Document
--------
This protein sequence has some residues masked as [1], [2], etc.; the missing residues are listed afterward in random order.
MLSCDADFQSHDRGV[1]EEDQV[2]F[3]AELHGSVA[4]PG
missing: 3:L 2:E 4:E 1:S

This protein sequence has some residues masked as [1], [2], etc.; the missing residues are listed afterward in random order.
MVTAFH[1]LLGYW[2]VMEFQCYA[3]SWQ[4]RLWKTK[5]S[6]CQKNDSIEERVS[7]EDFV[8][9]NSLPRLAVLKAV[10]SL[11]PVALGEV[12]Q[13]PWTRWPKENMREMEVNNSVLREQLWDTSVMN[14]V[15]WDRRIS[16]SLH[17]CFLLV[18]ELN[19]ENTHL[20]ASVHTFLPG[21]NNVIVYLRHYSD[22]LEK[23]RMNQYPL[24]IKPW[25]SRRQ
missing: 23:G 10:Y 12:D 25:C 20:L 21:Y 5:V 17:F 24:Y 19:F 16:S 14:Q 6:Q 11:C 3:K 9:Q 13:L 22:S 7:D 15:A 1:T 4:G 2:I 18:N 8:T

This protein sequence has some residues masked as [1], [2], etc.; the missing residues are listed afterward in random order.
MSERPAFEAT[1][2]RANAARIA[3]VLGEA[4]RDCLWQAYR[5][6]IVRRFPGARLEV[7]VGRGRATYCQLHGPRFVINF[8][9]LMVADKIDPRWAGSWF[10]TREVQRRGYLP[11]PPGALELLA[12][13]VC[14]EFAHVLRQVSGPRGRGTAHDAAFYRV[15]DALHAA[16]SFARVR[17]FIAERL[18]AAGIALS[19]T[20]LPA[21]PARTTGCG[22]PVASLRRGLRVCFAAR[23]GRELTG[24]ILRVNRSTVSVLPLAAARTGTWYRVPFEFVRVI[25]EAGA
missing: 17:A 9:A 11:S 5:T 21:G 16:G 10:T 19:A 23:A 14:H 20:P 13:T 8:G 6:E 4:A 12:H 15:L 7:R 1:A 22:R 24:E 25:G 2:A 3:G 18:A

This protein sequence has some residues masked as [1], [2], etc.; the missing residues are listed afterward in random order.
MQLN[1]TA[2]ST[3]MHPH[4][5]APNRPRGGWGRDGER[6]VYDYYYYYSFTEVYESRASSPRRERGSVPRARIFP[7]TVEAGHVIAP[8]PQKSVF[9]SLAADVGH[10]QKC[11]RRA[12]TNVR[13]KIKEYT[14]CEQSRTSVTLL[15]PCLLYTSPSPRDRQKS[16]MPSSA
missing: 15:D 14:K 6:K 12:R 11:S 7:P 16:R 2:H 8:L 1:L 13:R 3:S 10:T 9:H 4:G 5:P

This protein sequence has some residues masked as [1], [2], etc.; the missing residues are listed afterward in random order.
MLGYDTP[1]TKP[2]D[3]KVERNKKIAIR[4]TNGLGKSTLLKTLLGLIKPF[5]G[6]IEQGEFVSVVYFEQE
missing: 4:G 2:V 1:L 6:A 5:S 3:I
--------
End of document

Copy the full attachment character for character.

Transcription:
This protein sequence has some residues masked as [1], [2], etc.; the missing residues are listed afterward in random order.
MLSCDADFQSHDRGV[1]EEDQV[2]F[3]AELHGSVA[4]PG
missing: 3:L 2:E 4:E 1:S

This protein sequence has some residues masked as [1], [2], etc.; the missing residues are listed afterward in random order.
MVTAFH[1]LLGYW[2]VMEFQCYA[3]SWQ[4]RLWKTK[5]S[6]CQKNDSIEERVS[7]EDFV[8][9]NSLPRLAVLKAV[10]SL[11]PVALGEV[12]Q[13]PWTRWPKENMREMEVNNSVLREQLWDTSVMN[14]V[15]WDRRIS[16]SLH[17]CFLLV[18]ELN[19]ENTHL[20]ASVHTFLPG[21]NNVIVYLRHYSD[22]LEK[23]RMNQYPL[24]IKPW[25]SRRQ
missing: 23:G 10:Y 12:D 25:C 20:L 21:Y 5:V 17:F 24:Y 19:F 16:S 14:Q 6:Q 11:C 3:K 9:Q 13:L 22:S 7:D 15:A 1:T 4:G 2:I 18:N 8:T

This protein sequence has some residues masked as [1], [2], etc.; the missing residues are listed afterward in random order.
MSERPAFEAT[1][2]RANAARIA[3]VLGEA[4]RDCLWQAYR[5][6]IVRRFPGARLEV[7]VGRGRATYCQLHGPRFVINF[8][9]LMVADKIDPRWAGSWF[10]TREVQRRGYLP[11]PPGALELLA[12][13]VC[14]EFAHVLRQVSGPRGRGTAHDAAFYRV[15]DALHAA[16]SFARVR[17]FIAERL[18]AAGIALS[19]T[20]LPA[21]PARTTGCG[22]PVASLRRGLRVCFAAR[23]GRELTG[24]ILRVNRSTVSVLPLAAARTGTWYRVPFEFVRVI[25]EAGA
missing: 17:A 9:A 11:S 5:T 21:G 16:G 10:T 19:A 23:A 14:H 20:P 13:T 8:G 6:E 4:A 12:H 15:L 7:R 1:A 22:R 24:E 25:G 2:A 3:G 18:A

This protein sequence has some residues masked as [1], [2], etc.; the missing residues are listed afterward in random order.
MQLN[1]TA[2]ST[3]MHPH[4][5]APNRPRGGWGRDGER[6]VYDYYYYYSFTEVYESRASSPRRERGSVPRARIFP[7]TVEAGHVIAP[8]PQKSVF[9]SLAADVGH[10]QKC[11]RRA[12]TNVR[13]KIKEYT[14]CEQSRTSVTLL[15]PCLLYTSPSPRDRQKS[16]MPSSA
missing: 15:D 14:K 6:K 12:R 11:S 7:P 16:R 2:H 8:L 1:L 13:R 3:S 10:T 9:H 4:G 5:P

This protein sequence has some residues masked as [1], [2], etc.; the missing residues are listed afterward in random order.
MLGYDTP[1]TKP[2]D[3]KVERNKKIAIR[4]TNGLGKSTLLKTLLGLIKPF[5]G[6]IEQGEFVSVVYFEQE
missing: 4:G 2:V 1:L 6:A 5:S 3:I